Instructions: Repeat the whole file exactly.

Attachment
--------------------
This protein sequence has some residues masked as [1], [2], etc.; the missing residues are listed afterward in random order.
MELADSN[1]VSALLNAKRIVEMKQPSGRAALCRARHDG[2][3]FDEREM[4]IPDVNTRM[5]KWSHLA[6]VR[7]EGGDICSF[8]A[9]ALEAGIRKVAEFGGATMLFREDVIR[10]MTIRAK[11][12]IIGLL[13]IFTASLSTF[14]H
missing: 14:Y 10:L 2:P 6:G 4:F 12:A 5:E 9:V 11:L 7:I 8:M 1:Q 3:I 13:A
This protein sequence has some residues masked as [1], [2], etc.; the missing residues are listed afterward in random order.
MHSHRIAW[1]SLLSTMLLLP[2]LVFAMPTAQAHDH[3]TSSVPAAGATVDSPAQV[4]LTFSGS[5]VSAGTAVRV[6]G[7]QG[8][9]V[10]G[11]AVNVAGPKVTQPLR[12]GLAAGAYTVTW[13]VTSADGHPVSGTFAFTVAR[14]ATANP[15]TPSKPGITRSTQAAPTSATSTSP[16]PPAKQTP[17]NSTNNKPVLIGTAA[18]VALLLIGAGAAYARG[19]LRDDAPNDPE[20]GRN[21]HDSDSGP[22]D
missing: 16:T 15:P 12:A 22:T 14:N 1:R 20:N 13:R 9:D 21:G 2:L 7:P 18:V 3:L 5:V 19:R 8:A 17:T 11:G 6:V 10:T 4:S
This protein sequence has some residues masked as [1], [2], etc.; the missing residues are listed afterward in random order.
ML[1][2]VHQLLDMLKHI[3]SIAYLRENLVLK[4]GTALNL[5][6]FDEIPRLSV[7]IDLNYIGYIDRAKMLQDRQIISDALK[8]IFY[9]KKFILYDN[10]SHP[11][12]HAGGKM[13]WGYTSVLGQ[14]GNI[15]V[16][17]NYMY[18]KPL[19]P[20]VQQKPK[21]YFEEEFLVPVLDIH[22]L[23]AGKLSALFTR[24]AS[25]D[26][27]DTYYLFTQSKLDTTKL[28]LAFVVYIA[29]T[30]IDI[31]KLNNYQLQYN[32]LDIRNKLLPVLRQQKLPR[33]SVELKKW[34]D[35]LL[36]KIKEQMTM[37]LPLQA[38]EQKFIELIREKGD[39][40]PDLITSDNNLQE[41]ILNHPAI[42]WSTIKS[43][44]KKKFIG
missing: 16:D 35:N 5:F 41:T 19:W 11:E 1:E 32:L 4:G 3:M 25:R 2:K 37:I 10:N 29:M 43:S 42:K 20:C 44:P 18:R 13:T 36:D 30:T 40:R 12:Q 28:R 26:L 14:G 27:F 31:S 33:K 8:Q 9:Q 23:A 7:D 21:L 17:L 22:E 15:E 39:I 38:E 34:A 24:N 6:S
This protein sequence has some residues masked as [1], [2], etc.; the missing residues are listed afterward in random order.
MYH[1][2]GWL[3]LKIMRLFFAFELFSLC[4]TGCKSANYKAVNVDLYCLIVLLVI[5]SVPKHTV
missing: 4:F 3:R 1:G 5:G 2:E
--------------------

This protein sequence has some residues masked as [1], [2], etc.; the missing residues are listed afterward in random order.
MELADSN[1]VSALLNAKRIVEMKQPSGRAALCRARHDG[2][3]FDEREM[4]IPDVNTRM[5]KWSHLA[6]VR[7]EGGDICSF[8]A[9]ALEAGIRKVAEFGGATMLFREDVIR[10]MTIRAK[11][12]IIGLL[13]IFTASLSTF[14]H
missing: 14:Y 10:L 2:P 6:G 4:F 12:A 5:E 9:V 11:L 7:I 8:M 1:Q 3:I 13:A
This protein sequence has some residues masked as [1], [2], etc.; the missing residues are listed afterward in random order.
MHSHRIAW[1]SLLSTMLLLP[2]LVFAMPTAQAHDH[3]TSSVPAAGATVDSPAQV[4]LTFSGS[5]VSAGTAVRV[6]G[7]QG[8][9]V[10]G[11]AVNVAGPKVTQPLR[12]GLAAGAYTVTW[13]VTSADGHPVSGTFAFTVAR[14]ATANP[15]TPSKPGITRSTQAAPTSATSTSP[16]PPAKQTP[17]NSTNNKPVLIGTAA[18]VALLLIGAGAAYARG[19]LRDDAPNDPE[20]GRN[21]HDSDSGP[22]D
missing: 16:T 15:P 12:A 22:T 14:N 1:R 20:N 13:R 9:D 21:G 2:L 7:P 18:V 3:L 5:V 19:R 8:A 17:T 11:G 6:V 10:T 4:S
This protein sequence has some residues masked as [1], [2], etc.; the missing residues are listed afterward in random order.
ML[1][2]VHQLLDMLKHI[3]SIAYLRENLVLK[4]GTALNL[5][6]FDEIPRLSV[7]IDLNYIGYIDRAKMLQDRQIISDALK[8]IFY[9]KKFILYDN[10]SHP[11][12]HAGGKM[13]WGYTSVLGQ[14]GNI[15]V[16][17]NYMY[18]KPL[19]P[20]VQQKPK[21]YFEEEFLVPVLDIH[22]L[23]AGKLSALFTR[24]AS[25]D[26][27]DTYYLFTQSKLDTTKL[28]LAFVVYIA[29]T[30]IDI[31]KLNNYQLQYN[32]LDIRNKLLPVLRQQKLPR[33]SVELKKW[34]D[35]LL[36]KIKEQMTM[37]LPLQA[38]EQKFIELIREKGD[39][40]PDLITSDNNLQE[41]ILNHPAI[42]WSTIKS[43][44]KKKFIG
missing: 16:D 35:N 5:F 41:T 19:W 11:E 1:E 32:L 4:G 3:M 25:R 2:K 37:I 10:N 29:M 43:S 42:K 20:C 44:P 18:R 13:T 36:D 30:T 40:R 12:Q 28:R 26:L 14:G 27:F 31:S 33:K 8:Q 9:Q 23:A 7:D 21:L 17:L 22:E 15:E 39:I 38:E 34:A 24:N 6:S
This protein sequence has some residues masked as [1], [2], etc.; the missing residues are listed afterward in random order.
MYH[1][2]GWL[3]LKIMRLFFAFELFSLC[4]TGCKSANYKAVNVDLYCLIVLLVI[5]SVPKHTV
missing: 4:F 3:R 1:G 5:G 2:E